A top US intelligence official has warned that the danger of military confrontation in the Taiwan Strait is one of the most worrying potential threats facing the US in coming years.
Thomas Fingar, the deputy director of the Office of the Director of National Intelligence, made the comment on Wednesday in testimony before a hearing of the House Armed Services Committee on the US intelligence community's annual assessment of global threats to US security.
"The danger of [the situation in the Strait] spinning out of control is real," Fingar said.
Asked by committee members about the biggest potential threats to US security, the intelligence analyst cited global terrorism as the top danger.
Beyond that threat, Fingar said, "in terms of conventional military threats, I think the greatest danger is one of misperception, miscalculation or escalation of regional conflicts."
"To be more specific," Fingar said, singling out Taiwan, danger could stem from "miscalculation by any of the parties involved in watching the Taiwan Strait situation -- by Taiwan, by the mainland, their perceptions of what we may or may not do."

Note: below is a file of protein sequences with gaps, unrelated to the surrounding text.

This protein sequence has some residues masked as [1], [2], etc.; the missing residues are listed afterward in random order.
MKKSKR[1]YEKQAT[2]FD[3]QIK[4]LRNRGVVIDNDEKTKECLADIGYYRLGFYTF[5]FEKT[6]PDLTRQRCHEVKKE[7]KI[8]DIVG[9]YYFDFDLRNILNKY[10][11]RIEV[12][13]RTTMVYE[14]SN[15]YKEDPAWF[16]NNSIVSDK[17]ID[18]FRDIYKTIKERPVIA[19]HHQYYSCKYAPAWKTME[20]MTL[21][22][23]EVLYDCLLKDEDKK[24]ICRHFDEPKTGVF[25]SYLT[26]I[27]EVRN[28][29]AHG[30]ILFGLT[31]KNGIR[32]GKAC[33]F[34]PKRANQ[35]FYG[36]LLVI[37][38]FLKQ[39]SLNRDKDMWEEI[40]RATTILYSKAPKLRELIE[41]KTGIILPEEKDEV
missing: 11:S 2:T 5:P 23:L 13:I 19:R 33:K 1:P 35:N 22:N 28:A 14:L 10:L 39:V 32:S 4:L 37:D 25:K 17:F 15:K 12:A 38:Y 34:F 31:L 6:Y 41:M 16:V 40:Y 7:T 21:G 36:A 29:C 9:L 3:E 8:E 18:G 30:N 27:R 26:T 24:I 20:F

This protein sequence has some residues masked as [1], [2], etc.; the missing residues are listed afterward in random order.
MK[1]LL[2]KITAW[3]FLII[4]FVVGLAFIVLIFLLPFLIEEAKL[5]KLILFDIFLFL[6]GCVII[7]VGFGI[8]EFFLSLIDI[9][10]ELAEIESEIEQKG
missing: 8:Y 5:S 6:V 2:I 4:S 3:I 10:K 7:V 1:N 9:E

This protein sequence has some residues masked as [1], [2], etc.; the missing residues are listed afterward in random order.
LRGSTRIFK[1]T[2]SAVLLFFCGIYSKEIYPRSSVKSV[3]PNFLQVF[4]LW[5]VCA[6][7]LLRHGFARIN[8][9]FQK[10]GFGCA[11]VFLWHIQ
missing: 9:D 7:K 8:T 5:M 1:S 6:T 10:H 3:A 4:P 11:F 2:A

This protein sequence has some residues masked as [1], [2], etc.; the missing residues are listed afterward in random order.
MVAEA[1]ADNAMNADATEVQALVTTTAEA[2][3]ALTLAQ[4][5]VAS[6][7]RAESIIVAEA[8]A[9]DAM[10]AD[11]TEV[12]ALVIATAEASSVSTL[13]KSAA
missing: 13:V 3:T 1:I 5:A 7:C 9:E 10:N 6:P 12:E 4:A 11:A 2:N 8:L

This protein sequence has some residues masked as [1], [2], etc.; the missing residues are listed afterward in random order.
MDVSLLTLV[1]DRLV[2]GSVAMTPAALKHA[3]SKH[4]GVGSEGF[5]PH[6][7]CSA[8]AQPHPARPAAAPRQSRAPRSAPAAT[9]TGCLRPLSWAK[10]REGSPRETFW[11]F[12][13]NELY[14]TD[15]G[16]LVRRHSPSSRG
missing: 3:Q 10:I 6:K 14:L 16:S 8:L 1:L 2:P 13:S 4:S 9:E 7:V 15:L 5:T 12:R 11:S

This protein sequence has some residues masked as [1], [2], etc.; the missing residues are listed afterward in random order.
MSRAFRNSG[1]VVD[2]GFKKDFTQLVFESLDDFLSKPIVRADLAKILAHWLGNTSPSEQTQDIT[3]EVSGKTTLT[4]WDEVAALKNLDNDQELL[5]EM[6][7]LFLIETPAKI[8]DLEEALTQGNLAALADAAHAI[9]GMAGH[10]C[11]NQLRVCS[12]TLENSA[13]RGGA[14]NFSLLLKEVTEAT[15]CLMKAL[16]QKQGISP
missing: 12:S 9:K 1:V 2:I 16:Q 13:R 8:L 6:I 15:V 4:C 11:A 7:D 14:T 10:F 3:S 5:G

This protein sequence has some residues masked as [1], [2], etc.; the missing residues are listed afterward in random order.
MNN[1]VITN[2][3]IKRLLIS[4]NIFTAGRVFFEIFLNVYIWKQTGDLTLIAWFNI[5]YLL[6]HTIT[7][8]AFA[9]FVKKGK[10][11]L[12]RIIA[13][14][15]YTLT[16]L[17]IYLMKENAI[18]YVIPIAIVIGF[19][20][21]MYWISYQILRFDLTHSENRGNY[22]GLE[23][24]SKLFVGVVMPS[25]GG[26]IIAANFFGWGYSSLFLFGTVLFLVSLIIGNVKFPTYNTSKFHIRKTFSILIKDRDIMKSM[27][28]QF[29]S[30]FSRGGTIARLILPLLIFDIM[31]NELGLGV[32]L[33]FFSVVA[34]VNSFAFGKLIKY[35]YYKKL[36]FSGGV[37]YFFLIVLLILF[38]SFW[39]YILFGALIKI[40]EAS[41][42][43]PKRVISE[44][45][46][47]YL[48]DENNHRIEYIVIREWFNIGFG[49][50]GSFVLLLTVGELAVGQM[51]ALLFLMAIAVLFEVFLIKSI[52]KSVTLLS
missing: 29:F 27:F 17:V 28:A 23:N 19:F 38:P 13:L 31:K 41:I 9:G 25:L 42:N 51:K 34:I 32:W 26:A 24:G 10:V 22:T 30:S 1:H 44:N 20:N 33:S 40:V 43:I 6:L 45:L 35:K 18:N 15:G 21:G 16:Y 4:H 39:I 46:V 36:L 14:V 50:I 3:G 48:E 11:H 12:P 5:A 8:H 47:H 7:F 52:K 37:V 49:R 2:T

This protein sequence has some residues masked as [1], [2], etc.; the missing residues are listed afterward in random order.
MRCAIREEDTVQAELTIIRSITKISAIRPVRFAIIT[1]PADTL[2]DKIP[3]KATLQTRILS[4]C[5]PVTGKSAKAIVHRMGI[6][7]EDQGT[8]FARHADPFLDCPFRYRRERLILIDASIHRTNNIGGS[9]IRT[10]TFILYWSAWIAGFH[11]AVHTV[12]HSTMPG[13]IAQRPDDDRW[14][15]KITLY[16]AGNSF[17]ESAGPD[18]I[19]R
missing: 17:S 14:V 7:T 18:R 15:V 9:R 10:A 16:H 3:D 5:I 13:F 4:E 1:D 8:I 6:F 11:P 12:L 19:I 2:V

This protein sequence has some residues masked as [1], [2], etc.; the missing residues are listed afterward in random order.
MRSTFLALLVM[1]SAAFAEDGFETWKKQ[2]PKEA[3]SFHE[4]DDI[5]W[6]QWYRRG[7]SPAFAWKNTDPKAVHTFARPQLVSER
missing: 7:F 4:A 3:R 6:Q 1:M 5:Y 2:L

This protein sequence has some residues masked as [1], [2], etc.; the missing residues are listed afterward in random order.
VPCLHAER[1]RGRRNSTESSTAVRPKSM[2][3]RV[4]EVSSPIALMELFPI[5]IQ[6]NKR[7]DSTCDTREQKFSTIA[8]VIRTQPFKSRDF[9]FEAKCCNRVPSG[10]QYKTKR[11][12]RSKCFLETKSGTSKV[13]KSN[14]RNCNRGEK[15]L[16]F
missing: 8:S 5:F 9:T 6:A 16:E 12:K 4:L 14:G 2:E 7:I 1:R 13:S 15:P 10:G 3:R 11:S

He said that the danger could come from "judgments about what anticipatory or pre-emptive actions may be necessary in order to deter one or the other of the parties. The danger of that spinning out of control is real."
On a broader level, aside from terrorism, Fingar said, China's military buildup is the largest potential threat.
"Improvements in China's theater range missile capability will put US forces at greater risk from conventional weapons. In addition, Beijing seeks to modernize China's strategic nuclear force to address concerns about the survivability of those systems," Fingar said.
"If present trends in global development of China's space capabilities continue ... China will have an increasing ability to target US military, intelligence and navigational satellites to degrade our command and control systems and our ability to use effectively our precision weapons systems," he said.
In a lengthy written statement presented to the committee, Fingar mentioned Taiwan's presidential election and planned referendums on UN membership.
In this, he echoed his boss, Michael McConnell, the director of national intelligence, who testified on the annual assessment to the Senate Select Committee on Intelligence last week.
Fingar's statement, like McConnell's, said that President Chen Shui-bian (陳水扁) "is seeking to affirm Taiwan's sovereignty and separate identity from the mainland."
Fingar also said that China's leaders "say they are prepared for military contingencies and have occasionally cited Beijing's 2005 `Anti-Secession' Law, which authorized the use of force if Beijing's leaders deem it necessary."